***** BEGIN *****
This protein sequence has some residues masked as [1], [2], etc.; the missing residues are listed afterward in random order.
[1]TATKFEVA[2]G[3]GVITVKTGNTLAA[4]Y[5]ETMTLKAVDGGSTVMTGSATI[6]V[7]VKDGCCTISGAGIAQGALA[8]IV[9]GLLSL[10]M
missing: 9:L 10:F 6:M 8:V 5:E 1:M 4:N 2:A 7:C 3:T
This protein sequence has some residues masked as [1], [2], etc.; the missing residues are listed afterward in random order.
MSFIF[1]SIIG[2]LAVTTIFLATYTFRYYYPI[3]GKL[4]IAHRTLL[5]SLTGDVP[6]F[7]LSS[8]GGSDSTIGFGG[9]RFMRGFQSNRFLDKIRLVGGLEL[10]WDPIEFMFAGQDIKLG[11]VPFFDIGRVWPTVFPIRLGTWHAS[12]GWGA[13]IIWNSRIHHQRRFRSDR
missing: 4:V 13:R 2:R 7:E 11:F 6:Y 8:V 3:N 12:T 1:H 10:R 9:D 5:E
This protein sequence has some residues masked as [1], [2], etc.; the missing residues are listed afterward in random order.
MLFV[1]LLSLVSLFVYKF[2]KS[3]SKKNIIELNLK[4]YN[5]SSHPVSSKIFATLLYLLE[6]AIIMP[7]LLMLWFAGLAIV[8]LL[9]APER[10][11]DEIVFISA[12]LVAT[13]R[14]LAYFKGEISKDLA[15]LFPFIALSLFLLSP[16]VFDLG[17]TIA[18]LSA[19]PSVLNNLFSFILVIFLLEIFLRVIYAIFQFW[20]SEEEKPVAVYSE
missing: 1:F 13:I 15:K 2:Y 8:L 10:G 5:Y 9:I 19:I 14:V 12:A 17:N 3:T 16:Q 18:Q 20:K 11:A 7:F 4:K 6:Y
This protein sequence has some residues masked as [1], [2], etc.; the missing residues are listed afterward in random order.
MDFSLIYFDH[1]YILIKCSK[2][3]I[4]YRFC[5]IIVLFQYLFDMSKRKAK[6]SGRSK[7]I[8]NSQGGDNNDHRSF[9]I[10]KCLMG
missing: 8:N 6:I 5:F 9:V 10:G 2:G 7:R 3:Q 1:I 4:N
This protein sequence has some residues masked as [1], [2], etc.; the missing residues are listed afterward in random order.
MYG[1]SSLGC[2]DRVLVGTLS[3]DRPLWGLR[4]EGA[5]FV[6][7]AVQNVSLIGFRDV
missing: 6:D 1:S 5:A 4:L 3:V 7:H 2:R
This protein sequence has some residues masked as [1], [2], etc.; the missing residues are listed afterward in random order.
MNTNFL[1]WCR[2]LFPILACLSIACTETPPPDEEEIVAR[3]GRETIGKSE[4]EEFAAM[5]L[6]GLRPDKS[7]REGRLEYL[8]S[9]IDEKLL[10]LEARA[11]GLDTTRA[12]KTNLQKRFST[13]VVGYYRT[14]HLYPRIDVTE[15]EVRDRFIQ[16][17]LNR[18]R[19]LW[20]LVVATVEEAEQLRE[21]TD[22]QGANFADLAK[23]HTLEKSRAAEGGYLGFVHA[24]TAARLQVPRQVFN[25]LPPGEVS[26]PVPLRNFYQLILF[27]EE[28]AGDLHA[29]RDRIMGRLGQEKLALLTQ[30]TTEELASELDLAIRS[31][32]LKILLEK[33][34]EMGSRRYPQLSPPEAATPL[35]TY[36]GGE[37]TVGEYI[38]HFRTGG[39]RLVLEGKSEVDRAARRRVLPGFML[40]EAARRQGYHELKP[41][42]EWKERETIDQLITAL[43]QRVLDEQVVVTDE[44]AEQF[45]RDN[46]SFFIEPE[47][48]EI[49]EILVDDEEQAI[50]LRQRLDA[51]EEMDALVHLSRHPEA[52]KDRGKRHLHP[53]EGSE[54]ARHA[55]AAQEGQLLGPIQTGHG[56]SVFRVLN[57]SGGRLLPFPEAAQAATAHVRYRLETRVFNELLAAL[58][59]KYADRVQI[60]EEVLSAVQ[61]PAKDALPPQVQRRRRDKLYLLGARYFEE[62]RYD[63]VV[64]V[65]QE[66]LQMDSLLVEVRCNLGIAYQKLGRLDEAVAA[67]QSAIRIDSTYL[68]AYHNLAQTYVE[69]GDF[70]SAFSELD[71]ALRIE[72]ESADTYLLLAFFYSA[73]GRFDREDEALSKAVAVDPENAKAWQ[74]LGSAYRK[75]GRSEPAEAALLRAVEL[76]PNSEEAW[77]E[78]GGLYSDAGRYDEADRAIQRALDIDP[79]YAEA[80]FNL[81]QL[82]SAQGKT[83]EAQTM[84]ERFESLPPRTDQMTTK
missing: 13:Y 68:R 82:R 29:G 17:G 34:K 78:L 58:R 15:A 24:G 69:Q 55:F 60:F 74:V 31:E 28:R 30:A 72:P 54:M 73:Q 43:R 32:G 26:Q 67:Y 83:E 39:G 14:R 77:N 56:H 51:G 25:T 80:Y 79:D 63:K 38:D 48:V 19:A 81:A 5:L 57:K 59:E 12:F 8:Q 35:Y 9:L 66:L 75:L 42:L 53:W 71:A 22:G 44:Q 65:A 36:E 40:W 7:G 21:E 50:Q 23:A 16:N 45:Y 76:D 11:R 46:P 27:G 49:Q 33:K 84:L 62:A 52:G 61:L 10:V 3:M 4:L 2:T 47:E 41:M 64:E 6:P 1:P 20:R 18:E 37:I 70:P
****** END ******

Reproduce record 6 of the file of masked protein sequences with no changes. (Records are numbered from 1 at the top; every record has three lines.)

This protein sequence has some residues masked as [1], [2], etc.; the missing residues are listed afterward in random order.
MNTNFL[1]WCR[2]LFPILACLSIACTETPPPDEEEIVAR[3]GRETIGKSE[4]EEFAAM[5]L[6]GLRPDKS[7]REGRLEYL[8]S[9]IDEKLL[10]LEARA[11]GLDTTRA[12]KTNLQKRFST[13]VVGYYRT[14]HLYPRIDVTE[15]EVRDRFIQ[16][17]LNR[18]R[19]LW[20]LVVATVEEAEQLRE[21]TD[22]QGANFADLAK[23]HTLEKSRAAEGGYLGFVHA[24]TAARLQVPRQVFN[25]LPPGEVS[26]PVPLRNFYQLILF[27]EE[28]AGDLHA[29]RDRIMGRLGQEKLALLTQ[30]TTEELASELDLAIRS[31][32]LKILLEK[33][34]EMGSRRYPQLSPPEAATPL[35]TY[36]GGE[37]TVGEYI[38]HFRTGG[39]RLVLEGKSEVDRAARRRVLPGFML[40]EAARRQGYHELKP[41][42]EWKERETIDQLITAL[43]QRVLDEQVVVTDE[44]AEQF[45]RDN[46]SFFIEPE[47][48]EI[49]EILVDDEEQAI[50]LRQRLDA[51]EEMDALVHLSRHPEA[52]KDRGKRHLHP[53]EGSE[54]ARHA[55]AAQEGQLLGPIQTGHG[56]SVFRVLN[57]SGGRLLPFPEAAQAATAHVRYRLETRVFNELLAAL[58][59]KYADRVQI[60]EEVLSAVQ[61]PAKDALPPQVQRRRRDKLYLLGARYFEE[62]RYD[63]VV[64]V[65]QE[66]LQMDSLLVEVRCNLGIAYQKLGRLDEAVAA[67]QSAIRIDSTYL[68]AYHNLAQTYVE[69]GDF[70]SAFSELD[71]ALRIE[72]ESADTYLLLAFFYSA[73]GRFDREDEALSKAVAVDPENAKAWQ[74]LGSAYRK[75]GRSEPAEAALLRAVEL[76]PNSEEAW[77]E[78]GGLYSDAGRYDEADRAIQRALDIDP[79]YAEA[80]FNL[81]QL[82]SAQGKT[83]EAQTM[84]ERFESLPPRTDQMTTK
missing: 13:Y 68:R 82:R 29:G 17:G 34:K 78:L 58:R 15:A 24:G 69:Q 55:F 60:F 74:V 31:E 28:R 30:A 72:P 54:M 73:Q 43:R 32:G 26:Q 67:Y 83:E 39:G 14:R 77:N 56:H 51:G 25:T 80:Y 79:D 63:K 38:D 48:V 19:A 81:A 5:L 57:K 59:E 12:F 8:Q 35:Y 9:L 66:L 75:L 42:L 53:W 71:A 22:G 44:Q 65:A 36:E 40:W 7:G 21:E 50:Q 23:A 16:N 45:Y 76:D 11:R 46:P 27:G 49:Q 33:K 84:L 62:A 52:G 61:L 10:V 3:M 4:L 2:T 47:E 41:M 64:E 6:P 1:P 20:R 18:E 37:I 70:P